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N Korea at crossroads

North Korea bolsters arsenal with 'world's strongest weapon'

Kim Jong Un seeks to raise leverage for possible talks with Biden team

North Korea shows off a new type of submarine-launched ballistic missile (SLBM) during a military parade to mark the 8th Congress of the Workers' Party of Korea in Pyongyang on Thursday.   © KCNA/Jiji

SEOUL -- North Korea on Thursday displayed what it called "the world's strongest weapon" at a grand military parade in Pyongyang to mark the close of the isolated nation's Eighth Party Congress.

The unveiling of a new submarine-launched ballistic missile (SLBM) a week before the inauguration of Joe Biden as U.S. president shows North Korea is adopting an assertive posture toward the incoming administration.

The parade, made public by the state-run Korean Central News Agency on Friday, included other additions to the country's ever-growing arsenal such as short-range ballistic missiles (SRBMs), and rockets. KCNA described the rockets as possessing "powerful striking capability for thoroughly annihilating enemies in a preemptive way outside the territory."

The parade, held on Thursday night, was the country's second in three months. The event in October to commemorate the Workers' Party's 75th Anniversary also showcased an array of new weaponry, including what is believed to be the biggest intercontinental ballistic missile (ICBM) in the world.

Although no ICBMs were shown off on Thursday's, North Korea still managed to convey a strong message to the world.

"It seems that by making the parade salient, North Korea wants to grab the attention of the Biden administration and raise the bargaining leverage for the near future negotiations with the United States," Jung Kim, assistant professor at the University of North Korean Studies, told Nikkei Asia.

But despite the parade and talk of expanding its nuclear force, Pyongyang seems to be leaving at least some room open for talks with Washington. One KCNA report detailing policy decisions made at the congress stated that North Korea "would approach the U.S. on the principle of power for power and goodwill for goodwill in the future, too."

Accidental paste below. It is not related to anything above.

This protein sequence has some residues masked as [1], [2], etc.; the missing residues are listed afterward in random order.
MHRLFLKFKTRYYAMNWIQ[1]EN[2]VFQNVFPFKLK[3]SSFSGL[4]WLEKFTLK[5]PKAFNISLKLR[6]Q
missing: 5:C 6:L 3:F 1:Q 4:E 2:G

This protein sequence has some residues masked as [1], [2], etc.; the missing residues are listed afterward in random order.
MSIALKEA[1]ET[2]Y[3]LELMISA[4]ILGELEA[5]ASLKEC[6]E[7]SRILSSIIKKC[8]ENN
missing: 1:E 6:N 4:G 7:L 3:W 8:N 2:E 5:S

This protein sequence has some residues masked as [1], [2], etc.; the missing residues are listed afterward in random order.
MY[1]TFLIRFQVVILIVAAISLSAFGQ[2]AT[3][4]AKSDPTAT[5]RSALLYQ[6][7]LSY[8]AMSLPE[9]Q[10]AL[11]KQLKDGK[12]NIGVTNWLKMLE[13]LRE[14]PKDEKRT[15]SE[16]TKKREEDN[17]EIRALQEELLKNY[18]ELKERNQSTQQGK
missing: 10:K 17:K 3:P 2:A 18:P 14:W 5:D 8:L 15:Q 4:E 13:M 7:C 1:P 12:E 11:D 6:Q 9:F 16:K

Gianluca Spezza, senior research fellow at the DPRK research center of KIMEP University in Almaty, Kazakhstan, said Pyongyang may be hoping its brinkmanship leads to resumed to talks with Washington.

"They know the [U.S.] is in disarray at the moment. This means that any U.S. president -- not just Biden -- could immediately benefit from a diplomatic success with North Korea," Spezza said.

The ball appears now to be in Biden's court. But with the incoming president's diplomatic approach differing to Trump, some analysts are skeptical as to whether Kim's recent moves will result in Biden prioritizing North Korea.

North Korean leader Kim Jong Un salutes troops during Thursday's military parade.   © KCNA/EPA/Jiji

Jeffrey Robertson, associate professor at Yonsei University, said the incoming administration is unlikely to pay significant attention to North Korea right off the bat.

"The Biden Administration will have its hands full for the first six months," he said, pointing to an array of domestic issues. "Yet, here lies the risk. Escalation could force the Biden Administration into crisis diplomacy which would impede and restrict efforts to secure long-term goals."

Kim at the University of North Korean Studies said that if North Korea maintains its provocative stance, it "might turn out to be counter-productive in that the Biden administration would see this in terms of unacceptable provocation rather than imminent threats."

Should Biden choose to open talks with North Korea, some analysts remain skeptical of the true potential to deliver long-term results.

"I am skeptical that classic "tit for tat" negotiation schemes, say, disarmament for some unspecified economic package, would work, if the intrinsic nature of the regime doesn't change," Spezza said. "Economic assistance cannot be successfully grafted onto a dysfunctional socioeconomic system."

Any successful long-term deal with North Korea is therefore not only contingent on securing U.S. cooperation but also on the willingness of the North Korean regime to adapt its economic system and gradually begin opening up -- which seems unlikely, for now at least.

Soldiers march in Thursday's military parade.   © KCNA/EPA/Jiji

North Korea's continued military expansionism also has consequences for its relations with its neighbor, South Korea. Despite the Moon administration's many efforts at improving inter-Korean ties and increasing cross-border cooperation, Pyongyang's response has been cold and disinterested.

At the party congress, Kim Jong Un warned that "if the south Korean authorities continue to label our action 'provocation' with a double-dealing and biased mindset, we have no other option but to deal with them in a different way. On Wednesday, Kim's sister, Kim Yo Jong, called South Koreans "idiots" for closely monitoring news of a military parade.

Despite the harsh comments, experts don't expect such rhetoric to have much effect on South Korea's policy decisions.

"There is not a government official or politician in Seoul who is not used to Pyongyang's undiplomatic behavior," Robertson said. "This will have no effect on South Korea's aims."

With only one year left in office and having invested so much political capital into his North Korea policy, it will be hard for South Korean President Moon Jae-in to switch tactics now.

"For the Moon government, there are no other policy options except for continuing its conciliatory policy toward North Korea," Jung Kim said. Seoul does not currently have any bargaining leverage to induce Pyongyang back to inter-Korean dialogue," he said, adding it is "unlikely" the two Koreas will improve relations anytime soon.

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